The protest held in front of Parliament House in Canberra last Tuesday the 15th of March kicked off a series of events to roll out over the next week calling for the Australian Government to engage in Maritime Boundary negotiations and return to the jurisdiction of the international courts that deal with maritime disputes.
It was a good start with a small group gathered on the lawns of Parliament House under grey skies addressed by a range of federal politicians who have been consistently supportive of East Timor on the maritime boundary issue. The determination of each one to give expression to their support on Tuesday was not lost on the protesters who all knew that it was an unusually demanding day in Parliament.
The speakers included:
- Kelvin Thompson [ALP MP for Wills]
- Senator Scott Ludlam [Greens Foreign Affairs Spokesperson]
- Senator Nick Xenophon [Independent South Australia]
- Senator John Madigan [Independent Victoria]
- Bernard Collaery
- Dr Adam Hughes Henry
- and organizer Peter Job who read out a message of solidarity from Tanya Plibersek
Reflecting on the day organizer Peter Job noted "All speakers emphasized the importance of seeking a just settlement with the people and government of Timor-Leste. Grouping across the political spectrum now agree on this with the sole exception of the coalition. Time to do the right thing Mr Turnbull."
In her Message of Solidarity the Hon Tanya Plibersek MP, Deputy Leader of the Opposition and Shadow Minister for Foreign Affairs and International Development said:
"The maritime boundary dispute has poisoned relations with our newest neighbour" and went on to confirm that "Labor in government will finally resolve the border with Timor-Leste - through talks or through arbitration or adjudication."
MP Kelvin Thompson, who spoke in Parliament about Australia's poor treatment of East Timor last year, was again a clear voice of reason and compassion. He said of Timor-Leste:
"As a sovereign nation it wants maritime boundaries and is legally entitled to them. It is wrong to think that Timor is asking for its maritime boundaries to be redrawn. It has never had maritime boundaries; it is simply seeking to have them established for the first time, which is the right of every sovereign nation. Australia is not being generous by allowing Timor-Leste to share in profits from resources in the Timor Sea. What it should do is negotiate permanent maritime boundaries.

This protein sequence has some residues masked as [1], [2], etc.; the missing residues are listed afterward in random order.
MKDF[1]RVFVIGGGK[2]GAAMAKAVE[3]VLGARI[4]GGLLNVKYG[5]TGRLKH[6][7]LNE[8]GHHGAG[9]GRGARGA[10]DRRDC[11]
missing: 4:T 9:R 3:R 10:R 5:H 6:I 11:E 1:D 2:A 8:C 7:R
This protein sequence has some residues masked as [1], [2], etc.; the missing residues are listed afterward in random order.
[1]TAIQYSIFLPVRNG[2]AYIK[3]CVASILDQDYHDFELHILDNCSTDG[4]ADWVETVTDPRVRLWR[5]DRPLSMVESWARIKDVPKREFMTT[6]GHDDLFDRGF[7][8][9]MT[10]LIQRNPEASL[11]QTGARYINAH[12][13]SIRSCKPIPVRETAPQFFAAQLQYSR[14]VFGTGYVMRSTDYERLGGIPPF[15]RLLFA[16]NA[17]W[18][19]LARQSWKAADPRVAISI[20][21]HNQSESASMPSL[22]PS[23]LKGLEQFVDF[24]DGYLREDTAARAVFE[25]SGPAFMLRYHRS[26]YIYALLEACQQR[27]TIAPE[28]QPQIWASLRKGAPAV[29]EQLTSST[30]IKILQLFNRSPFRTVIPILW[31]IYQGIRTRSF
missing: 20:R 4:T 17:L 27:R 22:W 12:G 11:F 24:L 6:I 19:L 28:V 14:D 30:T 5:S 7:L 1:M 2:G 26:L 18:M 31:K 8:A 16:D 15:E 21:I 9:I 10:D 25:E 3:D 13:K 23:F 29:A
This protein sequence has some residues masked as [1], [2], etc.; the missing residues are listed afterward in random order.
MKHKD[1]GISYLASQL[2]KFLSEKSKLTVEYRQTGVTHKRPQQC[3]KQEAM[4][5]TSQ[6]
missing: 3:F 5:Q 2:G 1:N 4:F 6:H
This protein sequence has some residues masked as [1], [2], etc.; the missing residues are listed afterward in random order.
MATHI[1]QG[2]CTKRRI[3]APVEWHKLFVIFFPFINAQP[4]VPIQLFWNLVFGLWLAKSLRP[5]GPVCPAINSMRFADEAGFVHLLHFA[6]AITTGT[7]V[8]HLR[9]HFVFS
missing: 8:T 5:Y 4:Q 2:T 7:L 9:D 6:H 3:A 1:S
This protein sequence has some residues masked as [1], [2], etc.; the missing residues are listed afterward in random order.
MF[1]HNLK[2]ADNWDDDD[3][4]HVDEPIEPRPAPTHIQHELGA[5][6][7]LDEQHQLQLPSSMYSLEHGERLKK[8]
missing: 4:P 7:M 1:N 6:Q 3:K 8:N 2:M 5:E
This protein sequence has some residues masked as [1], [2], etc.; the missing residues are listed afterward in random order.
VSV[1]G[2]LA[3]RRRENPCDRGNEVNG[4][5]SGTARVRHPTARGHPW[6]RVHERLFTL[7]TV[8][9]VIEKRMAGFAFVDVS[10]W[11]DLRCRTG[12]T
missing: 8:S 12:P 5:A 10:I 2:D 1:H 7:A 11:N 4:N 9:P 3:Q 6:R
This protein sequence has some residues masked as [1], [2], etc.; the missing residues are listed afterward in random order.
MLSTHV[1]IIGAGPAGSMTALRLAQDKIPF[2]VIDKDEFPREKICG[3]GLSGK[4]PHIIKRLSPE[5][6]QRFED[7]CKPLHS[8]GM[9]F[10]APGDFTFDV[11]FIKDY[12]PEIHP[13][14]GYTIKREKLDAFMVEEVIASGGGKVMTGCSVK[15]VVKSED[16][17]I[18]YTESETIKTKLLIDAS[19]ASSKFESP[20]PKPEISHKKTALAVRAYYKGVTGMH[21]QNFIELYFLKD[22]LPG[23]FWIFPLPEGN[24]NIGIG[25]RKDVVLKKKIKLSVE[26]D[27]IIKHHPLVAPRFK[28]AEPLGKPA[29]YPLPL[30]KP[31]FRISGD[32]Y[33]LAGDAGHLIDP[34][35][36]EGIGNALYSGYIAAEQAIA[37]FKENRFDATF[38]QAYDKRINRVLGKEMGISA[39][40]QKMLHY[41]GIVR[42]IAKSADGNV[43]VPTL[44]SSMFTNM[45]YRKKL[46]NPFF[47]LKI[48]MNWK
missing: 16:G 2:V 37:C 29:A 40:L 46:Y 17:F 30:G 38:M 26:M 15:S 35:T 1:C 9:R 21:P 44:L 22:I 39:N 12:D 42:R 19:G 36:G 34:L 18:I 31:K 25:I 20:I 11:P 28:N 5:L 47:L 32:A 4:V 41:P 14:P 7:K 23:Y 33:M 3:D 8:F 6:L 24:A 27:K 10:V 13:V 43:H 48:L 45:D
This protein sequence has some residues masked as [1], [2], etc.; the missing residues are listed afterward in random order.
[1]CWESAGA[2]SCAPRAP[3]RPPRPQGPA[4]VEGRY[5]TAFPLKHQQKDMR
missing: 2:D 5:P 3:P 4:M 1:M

The maritime boundary between Australia and Timor-Leste has been a significant and unresolved issue since the late 1960’s. The Timorese fought for 25 years for their independence. They do not want or need our charity. They simply want what is theirs by law. Timor-Leste seeks to exercise its legal and sovereign right, and Australia seeks to stymie Timor-Leste’s right.
Australia has often said, rightly, that everyone should abide by international law in general and the United Nations Convention on the Law of the Sea in particular. It is time we practiced what we preach."
His speech is downloadable as a pdf here.
Senator John Madigan wrote on his Facebook page after the event:
"When the chips are down for East Timor, people fail to speak for the Timorese people. We see the poverty that continues to sweep the nation, but still we argue over giving them what is rightfully theirs. While the circus was going on in the Senate this morning, I joined the Canberra Friends of Dili on the lawn to call on the Government to renegotiate the maritime boundary and stop this gross injustice."
Comments made at the protest by lawyer Bernard Collaery prompted two media articles [Sydney Morning Herald and Canberra Times] relating to an alleged spying operation of ASIS targeting the Timorese treaty negotiating team in 2004. This allegation is the subject of a dispute between Timor-Leste and Australia before arbitrators in the Hague.
Other links and transcripts will be added to this page as they become available.
Events are planned for next week in Dili, Sydney, Melbourne, Jakarta, Manila, Adelaide and the USA in what has been dubbed an "International Week of Solidarity".